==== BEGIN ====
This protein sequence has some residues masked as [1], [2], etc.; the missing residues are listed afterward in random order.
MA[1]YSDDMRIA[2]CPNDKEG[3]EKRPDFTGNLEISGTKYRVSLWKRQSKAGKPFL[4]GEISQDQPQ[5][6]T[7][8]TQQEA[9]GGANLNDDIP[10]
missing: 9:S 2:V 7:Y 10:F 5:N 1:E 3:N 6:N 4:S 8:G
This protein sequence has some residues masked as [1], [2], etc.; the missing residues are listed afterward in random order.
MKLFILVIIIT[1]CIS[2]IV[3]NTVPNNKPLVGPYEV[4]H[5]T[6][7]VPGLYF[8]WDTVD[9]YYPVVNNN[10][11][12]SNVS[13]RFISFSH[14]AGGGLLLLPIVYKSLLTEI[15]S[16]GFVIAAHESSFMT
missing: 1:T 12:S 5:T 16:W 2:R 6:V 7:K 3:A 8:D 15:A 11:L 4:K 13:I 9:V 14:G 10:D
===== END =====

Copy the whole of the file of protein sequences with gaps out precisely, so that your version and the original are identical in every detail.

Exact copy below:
This protein sequence has some residues masked as [1], [2], etc.; the missing residues are listed afterward in random order.
MA[1]YSDDMRIA[2]CPNDKEG[3]EKRPDFTGNLEISGTKYRVSLWKRQSKAGKPFL[4]GEISQDQPQ[5][6]T[7][8]TQQEA[9]GGANLNDDIP[10]
missing: 9:S 2:V 7:Y 10:F 5:N 1:E 3:N 6:N 4:S 8:G
This protein sequence has some residues masked as [1], [2], etc.; the missing residues are listed afterward in random order.
MKLFILVIIIT[1]CIS[2]IV[3]NTVPNNKPLVGPYEV[4]H[5]T[6][7]VPGLYF[8]WDTVD[9]YYPVVNNN[10][11][12]SNVS[13]RFISFSH[14]AGGGLLLLPIVYKSLLTEI[15]S[16]GFVIAAHESSFMT
missing: 1:T 12:S 5:T 16:W 2:R 6:V 7:K 3:A 8:D 15:A 11:L 4:K 13:I 9:V 14:G 10:D